students in comparison to White students.
This article discussed the major differences in performance of White, Black,
and Hispanic students on both verbal and non-verbal tests. It specifically
discussed how Ravens Progressive Matrices were criticized because of the
fact that there were higher mean score differences between White students
and minority students. Criticism included: lack of well-constructed norm
groups, number of items, and also a need for better documentation. This led
to another study using the NNAT on a similar group of students years later.
The study was to see if it would yield similar results. Or, could students that
yielded scores between 120-140 cross race or ethnic lines?
I was curious to see how the results would be using the NNAT. This test
yielded much closer scores for students in all groups and narrowed the gap
between the mean scores. If the NNAT were used as one of the criteria in a
system of identification of gifted students, similar percentages of White,
Black, and Hispanic children would be selected using the cut-offs of 125 or
130. These results further upon Naglieri and Ronnings (2006) suggestion
that a non-verbal measure can be a more appropriate measure of general
ability that contains both verbal and non-verbal content. (Naglieri & Ford,
2008)
Moving ahead with the information in this article and also what were are
learning in this class, I want to be more proactive of being more aware of the
non-verbal elements of my teaching so that I can better assist this
population. I especially want to be more proactive about taking results of
high non-verbal/low verbal students and seeing how I can serve them better
to help them reach a higher verbal achieving level. Of course differentiated
instruction to address the students individual needs is a must, however, this
group is unique and requires a little more digging on teaching strategies. I
do believe that for these minority groups it may take longer than we wish,
but Id like to see that gap shrink as much as possible.
Non-verbal tests such as the NNAT show promise for increasing opportunities
for diverse students to participate more adequately in gifted programs. I
hope that we continue to see increasing identification and participation of
these minority groups in gifted education.

Citation: Baker, E., & Schacter, J. (1996). Expert Benchmarks for Student
Academic Performance: The Case for Gifted Children. Gifted Child Quarterly,
40(2), 61-65.
Annotation: This is an article that discusses the use of expert performance
as a basis for inferring scoring criteria for performance assessments. It
discusses the characteristics of experts leading to the consideration of how
appropriate it is using an adult experts performance to measure the
performance of a child.
Current models for assessing complex student performance involve training
raters to score performance against a set of standards and criteria by
experts in the content domain. (Baker & Schacter, 1996) Though I believe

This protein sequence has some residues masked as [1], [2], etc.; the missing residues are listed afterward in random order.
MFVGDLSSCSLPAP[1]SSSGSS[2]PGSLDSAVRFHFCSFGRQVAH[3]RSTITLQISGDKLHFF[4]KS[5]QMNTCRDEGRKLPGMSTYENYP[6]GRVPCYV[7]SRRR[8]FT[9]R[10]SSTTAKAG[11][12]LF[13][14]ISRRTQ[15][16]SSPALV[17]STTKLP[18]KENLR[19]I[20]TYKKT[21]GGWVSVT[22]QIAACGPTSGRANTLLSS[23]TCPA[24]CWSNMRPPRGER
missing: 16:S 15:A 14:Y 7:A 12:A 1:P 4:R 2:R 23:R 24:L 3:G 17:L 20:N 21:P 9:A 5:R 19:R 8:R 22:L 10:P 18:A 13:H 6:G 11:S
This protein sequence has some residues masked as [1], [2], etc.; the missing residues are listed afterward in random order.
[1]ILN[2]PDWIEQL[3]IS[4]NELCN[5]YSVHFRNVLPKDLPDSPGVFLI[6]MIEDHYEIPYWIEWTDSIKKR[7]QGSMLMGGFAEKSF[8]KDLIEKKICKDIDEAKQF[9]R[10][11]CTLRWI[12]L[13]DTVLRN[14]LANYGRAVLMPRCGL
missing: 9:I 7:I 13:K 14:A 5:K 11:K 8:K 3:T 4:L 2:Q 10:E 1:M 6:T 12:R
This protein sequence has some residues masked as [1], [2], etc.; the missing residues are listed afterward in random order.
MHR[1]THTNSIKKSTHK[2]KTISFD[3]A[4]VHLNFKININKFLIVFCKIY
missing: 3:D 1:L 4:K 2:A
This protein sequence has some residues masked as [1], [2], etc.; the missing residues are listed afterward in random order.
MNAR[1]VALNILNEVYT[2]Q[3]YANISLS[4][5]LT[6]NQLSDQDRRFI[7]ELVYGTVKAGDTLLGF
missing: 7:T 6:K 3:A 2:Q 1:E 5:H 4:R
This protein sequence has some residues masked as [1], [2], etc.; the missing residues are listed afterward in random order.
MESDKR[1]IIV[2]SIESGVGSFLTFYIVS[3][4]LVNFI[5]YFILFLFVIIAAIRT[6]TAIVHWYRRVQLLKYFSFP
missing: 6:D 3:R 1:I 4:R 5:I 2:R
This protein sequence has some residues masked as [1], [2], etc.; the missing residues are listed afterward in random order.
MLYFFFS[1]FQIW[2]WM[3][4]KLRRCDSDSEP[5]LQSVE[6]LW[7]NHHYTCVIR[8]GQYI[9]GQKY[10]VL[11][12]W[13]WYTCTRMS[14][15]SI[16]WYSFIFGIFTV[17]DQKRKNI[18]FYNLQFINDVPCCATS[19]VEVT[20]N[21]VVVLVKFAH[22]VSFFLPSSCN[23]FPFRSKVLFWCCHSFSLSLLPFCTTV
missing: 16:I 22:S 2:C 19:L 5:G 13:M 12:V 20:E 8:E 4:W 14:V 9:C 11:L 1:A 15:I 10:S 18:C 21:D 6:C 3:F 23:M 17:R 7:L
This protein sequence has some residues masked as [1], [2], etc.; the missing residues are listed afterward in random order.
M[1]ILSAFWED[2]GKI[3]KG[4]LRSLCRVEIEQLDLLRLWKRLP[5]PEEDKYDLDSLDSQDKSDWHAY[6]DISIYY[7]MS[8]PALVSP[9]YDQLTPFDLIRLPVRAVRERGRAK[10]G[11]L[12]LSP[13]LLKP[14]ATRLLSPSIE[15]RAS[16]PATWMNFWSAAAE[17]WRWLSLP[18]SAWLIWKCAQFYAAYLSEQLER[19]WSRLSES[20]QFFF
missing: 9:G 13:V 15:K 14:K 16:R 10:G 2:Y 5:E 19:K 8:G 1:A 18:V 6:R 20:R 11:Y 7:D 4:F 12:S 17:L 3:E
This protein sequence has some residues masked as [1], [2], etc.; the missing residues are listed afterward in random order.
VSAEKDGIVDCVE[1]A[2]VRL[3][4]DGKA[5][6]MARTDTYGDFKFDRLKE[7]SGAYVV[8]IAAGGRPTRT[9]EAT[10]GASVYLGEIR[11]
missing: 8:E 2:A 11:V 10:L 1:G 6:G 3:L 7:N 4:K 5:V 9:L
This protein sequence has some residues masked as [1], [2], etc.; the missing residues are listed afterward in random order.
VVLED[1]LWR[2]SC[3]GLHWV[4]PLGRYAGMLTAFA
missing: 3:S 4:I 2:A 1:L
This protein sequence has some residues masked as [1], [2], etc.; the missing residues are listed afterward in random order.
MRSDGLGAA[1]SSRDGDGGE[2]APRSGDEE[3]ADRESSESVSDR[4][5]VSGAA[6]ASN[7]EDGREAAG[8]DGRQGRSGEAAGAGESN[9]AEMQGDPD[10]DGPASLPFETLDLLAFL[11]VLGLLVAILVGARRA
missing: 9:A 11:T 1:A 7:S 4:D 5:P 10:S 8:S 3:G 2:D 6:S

that the people that are involved in scoring and rating student performance
tasks should be experts, I didnt necessarily agree that experts in certain
content domains were qualified to decide on the scoring criteria for children.
The article discussed four methods of how performance assessment scoring
criteria should be developed. The first was that an expert in a certain field
would decide on the task and criteria, and that if the student scored well,
they would be considered an expert. Like experts, gifted students have
large domain-dependent knowledge structures which enable them to
automate several tasks, and complete problems with high levels of speed
and precision. (Baker & Schacter, 1996) This actually made me laugh out
loud considering how sloppy and slow many gifted students can be. I
instinctively thought of how that thought has evolved in the last almost
twenty years.
In the second method, teachers that had an expertise in a certain content
area would decide on the performance task and also the scoring criteria.
Both of these seem absolutely ridiculous considering how subjective these
point of views can be depending on the individual and area of so called
expertise. It also seemed to only involve the opinions/expertise of few
without the input of individuals that may have a better grasp on what these
performance assessments should look like, and also what criteria may not be
being thought of that should be taken into consideration.
The third model would use a performance task chosen by a teacher that had
already been completed by a student on each particular grade level.
Teachers would decide on scoring criteria for that piece and would use it to
compare the performance of future students that would take the same
performance assessment. I do like that a student sample is being considered
in this method, but again, the way that the scoring criteria is being
developed doesnt seem as though it is including a group of education
experts to decide what would deem as appropriate criteria for each grade
level, or even if the piece decided upon should be used as a model piece for

comparison. The fourth model is similar to the third only that instead of
using the grade level of the student that is doing the performance task, they
assess the student on performance tasks from students 1-2 grades above
their level.
In reading this last article, I thought all four of these methods were a bit
ridiculous even for 1996. It did not seem that anyone with formal student
assessment training had been involved with any of the decisions regarding
the choosing of the performance assessment nor what the scoring criteria
should be based on. It also left me with the question of how performance
tasks are chosen today, and how the scoring criteria for those tasks were or
how they are determined.